The Arab Music Archiving and Research foundation (AMAR), in collaboration with the Sharjah Art Foundation (SAF), presents “Sama‘ ”.
“Sama‘ ” discusses our musical heritage through comparison and analysis…
A concept by Mustafa Said.
Welcome to a new episode of “Sama‘ ”.
Today, we will resume our discussion about dawr al-naẓīr or dawr al-mu‘āraḍa.
We finished talking about dawr “Min abli mā ahwa el-gamāl” and dawr “Kull mīn yi‘sha’ gamīl” and now have an idea about both: we can see the similarities, or why we consider these two dawr as dawr al-naẓīr.
In today’s episode, we will start with the oldest recording every time, i.e. with “Min abli mā ahwa el-gamāl” before “Kull mīn yi‘sha’ gamīl”.
Let us listen to the first sentence of the madhhab in both dawr…
We have heard both dawr interpreted by several performers.
They both follow almost the same pattern…
Because a person who composes a naẓīr to another dawr is not imitating like a parrot. He is not affixing the same melody onto other lyrics such as in qadd. His work is only inspired from the previous work. We will thus notice that the way Dāwūd Ḥusnī completed the madhhab is different from al-Qabbānī’s version.
Such as in …
Dāwūd Ḥusnī, after finishing the madhhab of the dawr, i.e. the part that is supposed to be the first tafrīd before the mujāwaba, remained within the ordinary pattern of a dawr: the lyrics of the dawr are repeated with the same melody of the madhhab’s beginning.
Whereas Ibrāhīm al-Qabbānī went outside this ordinary pattern –where the first sentence of the tafrīd is composed to the same melody of the madhhab’s beginning– and composed another melody for the tafrīd.
Let us listen to Ibrāhīm al-Qabbānī…
He made a change…
Now let us listen to Dāwūd Ḥusnī…
He repeated the same melody of the madhhab with new lyrics in order for the one who will perform tafrīd to build upon it.
Note that Dāwūd Ḥusnī later followed the same course as Ibrāhīm al-Qabbānī by composing a new melody for the dawr. He did not abide by the same melody of the madhhab’s beginning, which constitutes a dominant characteristic in the dawr he composed for Umm Kulthūm –will talk about this in detail, as well as about the composers who followed other directions in dawr in an episode with dawr composers… persons who went on composing dawr.
In Dāwūd Ḥusnī’s dawr, the first tafrīd to the bayyātī “Lamā inta mush add el-hawa, bass ti‘sha’ lēh” following the madhhab has a naẓīr in Ibrāhīm al-Qabbānī’s melody following the madhhab “Yā albī mālak we-el-hawa, mā kunti khāliṣ fī na‘īm”.
Let us listen to both…
…Followed by an ascension in the hank in the mujāwaba or dialogue between the individual performer and the ensemble.
Let us listen to this part to the jahārkāh…
Dāwūd Ḥusnī surely meant to be influenced by Ibrāhīm al-Qabbānī.
Now the conclusion, in both versions, to the shūrī…
Both concluded to the shūrī…
So, it was either out of friendship or out of respect –knowing that Ibrāhīm al-Qabbānī was older than Dāwūd Ḥusnī– that Dāwūd Ḥusnī created a naẓīr to Ibrāhīm al-Qabbānī’s version. It can surely not be considered as stealing a melody… I think it was simply a sign of respect by the younger for the older.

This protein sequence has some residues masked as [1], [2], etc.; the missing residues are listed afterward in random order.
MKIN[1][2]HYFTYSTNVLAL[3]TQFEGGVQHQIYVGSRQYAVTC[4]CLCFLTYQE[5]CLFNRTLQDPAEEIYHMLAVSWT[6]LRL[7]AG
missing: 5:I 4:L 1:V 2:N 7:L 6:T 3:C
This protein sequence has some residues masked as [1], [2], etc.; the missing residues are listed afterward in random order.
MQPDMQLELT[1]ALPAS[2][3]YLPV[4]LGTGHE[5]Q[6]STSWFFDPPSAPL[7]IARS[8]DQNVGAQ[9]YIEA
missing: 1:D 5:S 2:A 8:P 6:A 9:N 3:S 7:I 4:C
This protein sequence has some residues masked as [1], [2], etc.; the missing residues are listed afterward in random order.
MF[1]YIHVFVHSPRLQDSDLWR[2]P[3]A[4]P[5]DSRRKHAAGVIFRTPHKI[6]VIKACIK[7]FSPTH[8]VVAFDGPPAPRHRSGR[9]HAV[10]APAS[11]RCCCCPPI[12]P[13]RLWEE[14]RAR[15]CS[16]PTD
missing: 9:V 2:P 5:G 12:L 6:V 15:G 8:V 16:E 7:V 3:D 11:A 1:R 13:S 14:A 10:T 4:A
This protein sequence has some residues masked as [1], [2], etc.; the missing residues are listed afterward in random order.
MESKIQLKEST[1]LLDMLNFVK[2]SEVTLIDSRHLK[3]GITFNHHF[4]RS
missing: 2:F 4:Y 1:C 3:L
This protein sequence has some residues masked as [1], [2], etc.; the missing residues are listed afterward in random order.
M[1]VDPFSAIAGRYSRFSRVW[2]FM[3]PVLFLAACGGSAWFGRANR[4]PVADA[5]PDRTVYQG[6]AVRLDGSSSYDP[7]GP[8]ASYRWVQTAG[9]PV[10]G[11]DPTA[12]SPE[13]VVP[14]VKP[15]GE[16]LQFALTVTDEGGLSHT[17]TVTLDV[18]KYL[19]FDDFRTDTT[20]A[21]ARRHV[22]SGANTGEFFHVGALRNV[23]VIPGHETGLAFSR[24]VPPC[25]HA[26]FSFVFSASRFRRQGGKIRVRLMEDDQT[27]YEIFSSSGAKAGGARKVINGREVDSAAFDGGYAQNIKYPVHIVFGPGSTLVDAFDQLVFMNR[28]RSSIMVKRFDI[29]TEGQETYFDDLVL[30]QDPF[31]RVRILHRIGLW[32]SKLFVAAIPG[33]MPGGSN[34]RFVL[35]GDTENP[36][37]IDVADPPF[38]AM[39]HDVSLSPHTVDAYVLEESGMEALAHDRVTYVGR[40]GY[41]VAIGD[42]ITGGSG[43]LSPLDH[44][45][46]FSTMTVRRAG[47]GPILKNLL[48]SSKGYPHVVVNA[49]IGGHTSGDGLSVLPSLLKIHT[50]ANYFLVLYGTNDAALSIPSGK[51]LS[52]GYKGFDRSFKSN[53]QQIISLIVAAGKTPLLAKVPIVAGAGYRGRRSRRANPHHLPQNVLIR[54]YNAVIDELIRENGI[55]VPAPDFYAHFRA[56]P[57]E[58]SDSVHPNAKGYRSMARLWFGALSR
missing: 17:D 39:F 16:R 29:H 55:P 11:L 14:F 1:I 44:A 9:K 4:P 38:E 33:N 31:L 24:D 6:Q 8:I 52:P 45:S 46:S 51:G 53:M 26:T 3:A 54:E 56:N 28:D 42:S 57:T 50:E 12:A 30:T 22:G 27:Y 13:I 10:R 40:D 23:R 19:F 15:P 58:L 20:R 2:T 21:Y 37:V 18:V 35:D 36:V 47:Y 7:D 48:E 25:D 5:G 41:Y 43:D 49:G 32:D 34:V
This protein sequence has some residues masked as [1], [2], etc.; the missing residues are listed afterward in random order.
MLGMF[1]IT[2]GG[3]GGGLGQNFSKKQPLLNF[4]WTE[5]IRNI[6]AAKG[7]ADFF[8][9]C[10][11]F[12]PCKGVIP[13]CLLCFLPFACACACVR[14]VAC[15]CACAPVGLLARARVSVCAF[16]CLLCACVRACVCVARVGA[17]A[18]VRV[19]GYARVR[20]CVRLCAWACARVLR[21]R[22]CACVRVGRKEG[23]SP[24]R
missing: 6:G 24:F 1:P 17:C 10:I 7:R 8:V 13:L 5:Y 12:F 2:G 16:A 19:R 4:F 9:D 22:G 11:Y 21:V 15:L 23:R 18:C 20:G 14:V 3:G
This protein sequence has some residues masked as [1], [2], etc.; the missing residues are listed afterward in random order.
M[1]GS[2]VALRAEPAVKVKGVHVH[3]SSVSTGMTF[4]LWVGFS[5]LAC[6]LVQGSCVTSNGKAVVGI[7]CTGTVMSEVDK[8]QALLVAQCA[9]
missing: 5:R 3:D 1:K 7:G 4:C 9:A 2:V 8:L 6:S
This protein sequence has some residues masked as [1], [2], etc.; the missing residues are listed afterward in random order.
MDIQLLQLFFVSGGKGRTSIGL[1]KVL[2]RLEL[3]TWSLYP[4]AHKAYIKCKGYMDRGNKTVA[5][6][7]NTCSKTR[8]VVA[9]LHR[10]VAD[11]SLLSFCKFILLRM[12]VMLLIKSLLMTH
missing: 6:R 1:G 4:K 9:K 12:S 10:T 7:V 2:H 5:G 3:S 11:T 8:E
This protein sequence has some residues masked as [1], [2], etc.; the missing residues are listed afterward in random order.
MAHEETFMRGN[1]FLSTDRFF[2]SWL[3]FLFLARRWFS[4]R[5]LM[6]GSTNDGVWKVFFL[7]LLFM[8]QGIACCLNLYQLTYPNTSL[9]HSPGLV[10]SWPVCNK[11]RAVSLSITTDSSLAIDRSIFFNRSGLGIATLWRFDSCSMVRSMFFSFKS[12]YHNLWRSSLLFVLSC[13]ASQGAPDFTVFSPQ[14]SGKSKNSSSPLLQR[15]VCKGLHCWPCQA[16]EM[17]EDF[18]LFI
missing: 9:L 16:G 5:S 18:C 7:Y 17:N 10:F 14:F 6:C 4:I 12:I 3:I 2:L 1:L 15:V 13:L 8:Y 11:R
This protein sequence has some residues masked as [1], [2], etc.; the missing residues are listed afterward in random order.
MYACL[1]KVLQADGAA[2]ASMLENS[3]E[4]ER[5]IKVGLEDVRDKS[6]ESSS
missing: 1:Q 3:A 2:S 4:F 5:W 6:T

Kāmil al-Khula‘ī, for example, wrote that when Muḥammad ‘Uthmān composed a dawr to a certain note, ‘Abduh al-Ḥāmūlī would sing it to another note, or that when ‘Abduh al-Ḥāmūlī composed to the bayyātī, Muḥammad ‘Uthmān would answer him with a melody to the bayyātī …etc. No one, in this specific case, mentioned munāẓara (correspondence), yet I think this is exactly what it was: they authored dawr al-naẓīr out of respect for each other, not out of jealousy.
In the early 20th century, it was thought that such composers were competing against each other, or that they antagonized each other. It may have been competition indeed, yet it was an amicable competition and surely not done out of antagonism.
There is a big difference between someone authoring a naẓīr to a previously authored piece, and someone “stealing” a melody and appropriating it.
Before concluding the episode, note that our role is to analyse, to re-read these works to keep real Arab music alive, and for more many voices to be heard in the future.
Evolution through importation is not a bad thing, yet evolution from within is necessary. The term “evolution” must not be the equivalent of “importation”, and more than one voice must be heard.
Also, some may not agree with me on a certain subject, they may consider for example that these dawr are not dawr al-naẓīr or that there is nothing called dawr al-naẓīr… there is no harm in this.
Our role is to analyse, to examine, and to study in depth in order to benefit everybody… I am sorry if this sounds like sermonizing.
Let us end this episode with dawr “Min abli mā ahwa el-gamāl” and dawr “Kull mīn yi‘sha’ gamīl” in the voice of Sheikh Yūsuf al-Manyalāwī, recorded by Sama‘ al-Mulūk –the older recording. They were both recorded during the same session– accompanied by Takht Muḥammad Afandī al-‘Aqqād (qānūn), most probably Manṣūr ‘Awaḍ (‘ūd), ‘Alī ‘Abduh Ṣāliḥ (nāy), and a biṭāna including ‘Alī ‘Abd al-Bārī and Ḥasan Yūsuf al-Manyalāwī, among others.
Let us listen to both dawr.
We will meet again in a new episode of “Sama‘ ” to analyse and examine a work or a form, either vocal or instrumental.
Here is Sheikh Yūsuf al-Manyalāwī…
“Sama‘ ” was presented to you by AMAR.